Written and peer-reviewed by physicians—but use at your own risk. Read our disclaimer.

banner image

amboss

Trusted medical answers—in seconds.

Get access to 1,000+ medical articles with instant search
and clinical tools.

Try free for 5 days

Multiple endocrine neoplasia

Last updated: October 11, 2020

Summarytoggle arrow icon

Multiple endocrine neoplasia (MEN) is a term used to describe three autosomal dominant syndromes that are associated with certain hormone-producing neoplasias. There are three subtypes: MEN 1, MEN 2A, and MEN 2B. MEN 1 is caused by an altered menin protein expression and presents with primary hyperparathyroidism, often in association with endocrine pancreatic tumors and/or pituitary adenomas. MEN 2A and MEN 2B are caused by a mutated RET proto-oncogene and both present with medullary thyroid carcinoma and sometimes pheochromocytoma. MEN 2A is further associated with primary hyperparathyroidism as well, while MEN 2B causes a marfanoid habitus and sometimes neurinomas. If any of the individual conditions associated with MEN are suspected, especially in patients with a positive family history, it is important to consider a diagnostic workup for any of the other associations. Specific diagnostic and management approaches can be found within the articles for each of the individual conditions. Family members of MEN patients should receive genetic counseling. Those positive for mutated genes should be closely monitored and should undergo a total thyroidectomy if positive for the RET proto-oncogene.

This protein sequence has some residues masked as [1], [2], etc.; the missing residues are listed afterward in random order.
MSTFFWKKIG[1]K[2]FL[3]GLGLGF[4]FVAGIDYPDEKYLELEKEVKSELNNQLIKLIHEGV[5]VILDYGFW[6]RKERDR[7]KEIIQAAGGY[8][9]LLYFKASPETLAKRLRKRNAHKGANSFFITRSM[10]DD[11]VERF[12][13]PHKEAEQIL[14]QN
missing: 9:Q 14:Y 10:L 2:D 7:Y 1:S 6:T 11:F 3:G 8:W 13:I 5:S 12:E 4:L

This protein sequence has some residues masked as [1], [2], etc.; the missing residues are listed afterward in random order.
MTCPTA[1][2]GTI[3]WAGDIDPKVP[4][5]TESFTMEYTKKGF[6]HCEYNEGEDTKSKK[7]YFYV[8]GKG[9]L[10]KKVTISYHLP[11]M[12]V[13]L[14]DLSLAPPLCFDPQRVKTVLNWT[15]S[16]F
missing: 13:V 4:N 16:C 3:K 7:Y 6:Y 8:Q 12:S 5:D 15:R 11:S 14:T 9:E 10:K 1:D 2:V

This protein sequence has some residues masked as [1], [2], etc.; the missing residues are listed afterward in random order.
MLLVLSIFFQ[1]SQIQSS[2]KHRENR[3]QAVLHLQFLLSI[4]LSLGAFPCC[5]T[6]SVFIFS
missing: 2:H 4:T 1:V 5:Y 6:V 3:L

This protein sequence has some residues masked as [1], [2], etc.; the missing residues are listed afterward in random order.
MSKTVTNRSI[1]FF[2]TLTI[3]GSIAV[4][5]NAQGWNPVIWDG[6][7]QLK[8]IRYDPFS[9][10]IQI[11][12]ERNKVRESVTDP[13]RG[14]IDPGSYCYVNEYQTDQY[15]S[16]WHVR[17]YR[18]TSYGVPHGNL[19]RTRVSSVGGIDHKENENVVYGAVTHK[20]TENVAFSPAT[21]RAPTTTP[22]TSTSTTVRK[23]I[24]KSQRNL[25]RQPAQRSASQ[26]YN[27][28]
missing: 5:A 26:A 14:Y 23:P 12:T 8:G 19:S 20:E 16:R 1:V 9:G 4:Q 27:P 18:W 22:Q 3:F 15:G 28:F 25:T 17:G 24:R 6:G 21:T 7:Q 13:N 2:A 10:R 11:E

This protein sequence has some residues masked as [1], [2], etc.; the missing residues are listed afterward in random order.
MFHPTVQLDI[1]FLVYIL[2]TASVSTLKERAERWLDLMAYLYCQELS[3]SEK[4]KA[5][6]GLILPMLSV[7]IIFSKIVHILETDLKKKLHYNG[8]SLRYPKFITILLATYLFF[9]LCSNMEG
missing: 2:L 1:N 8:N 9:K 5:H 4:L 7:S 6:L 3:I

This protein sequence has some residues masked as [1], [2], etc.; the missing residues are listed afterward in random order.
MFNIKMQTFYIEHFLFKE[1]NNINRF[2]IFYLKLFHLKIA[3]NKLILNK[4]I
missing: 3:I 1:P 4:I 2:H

Feature MEN 1 (formery known as Wermer syndrome) MEN 2
MEN 2A (formerly known as Sipple syndrome) MEN 2B
Genetics
  • Mutation of the MEN1 gene (located on chromosome 11) → altered expression of menin protein
Inheritance
Prinicipal manifestations
Further manifestations
  • Multiple neurinomas: mucosal neuromas (e.g., lips, tongue), intestinal ganglioneuromatosis ) [3]
  • Marfanoid habitus

Management

MEN 1: 3 "P"s = Parathyroid, Pancreas, Pituitary gland

MEN 2A: 1 "M", 2 "P”s = Medullary thyroid carcinoma, Pheochromocytoma, Parathyroid

MEN 2B: 2 “M”s, 1 “P” = Medullary thyroid carcinoma, Marfanoid habitus/Multiple neuromas, Pheochromocytoma

Remembering that the inheritence pattern of MEN syndromes is autosomal dominant requires MENtal dominance.

References:[1][2][3][4]

  1. Pheochromocytomas in Multiple Endocrine Neoplasia Type 2. https://www.ncbi.nlm.nih.gov/pubmed/26494388?dopt=Abstract. Updated: January 1, 2015. Accessed: December 23, 2016.
  2. Alevizaki M, Saltiki K. Primary Hyperparathyroidism in MEN2 Syndromes. Recent Results Cancer Res. 2015; 204 : p.179-186. doi: 10.1007/978-3-319-22542-5_8 . | Open in Read by QxMD
  3. Editors: Warrell DA, Cox TM, Firth JD; Contributor: Benz, Jr EJ. Oxford Textbook of Medicine. Oxford University Press ; 2003
  4. Kasper DL, Fauci AS, Hauser SL, Longo DL, Lameson JL, Loscalzo J. Harrison's Principles of Internal Medicine. McGraw-Hill Education ; 2015
  5. Herold G. Internal Medicine. Herold G ; 2014
  6. Williams L. Wermer Syndrome (MEN Type 1). In: Griffing GT, Wermer Syndrome (MEN Type 1). New York, NY: WebMD. http://emedicine.medscape.com/article/126438-overview#showall. Updated: February 18, 2015. Accessed: December 23, 2016.
  7. Arnold A. Multiple endocrine neoplasia type 1: Clinical manifestations and diagnosis. In: Post TW, ed. UpToDate. Waltham, MA: UpToDate. https://www.uptodate.com/contents/multiple-endocrine-neoplasia-type-1-clinical-manifestations-and-diagnosis#H28380297.Last updated: May 28, 2015. Accessed: December 22, 2016.
  8. Author: Melanie L Richards. Type 2 Multiple Endocrine Neoplasia. In: Griffing GT, Type 2 Multiple Endocrine Neoplasia. New York, NY: WebMD. http://emedicine.medscape.com/article/123447-overview#showall. Updated: December 11, 2015. Accessed: December 22, 2016.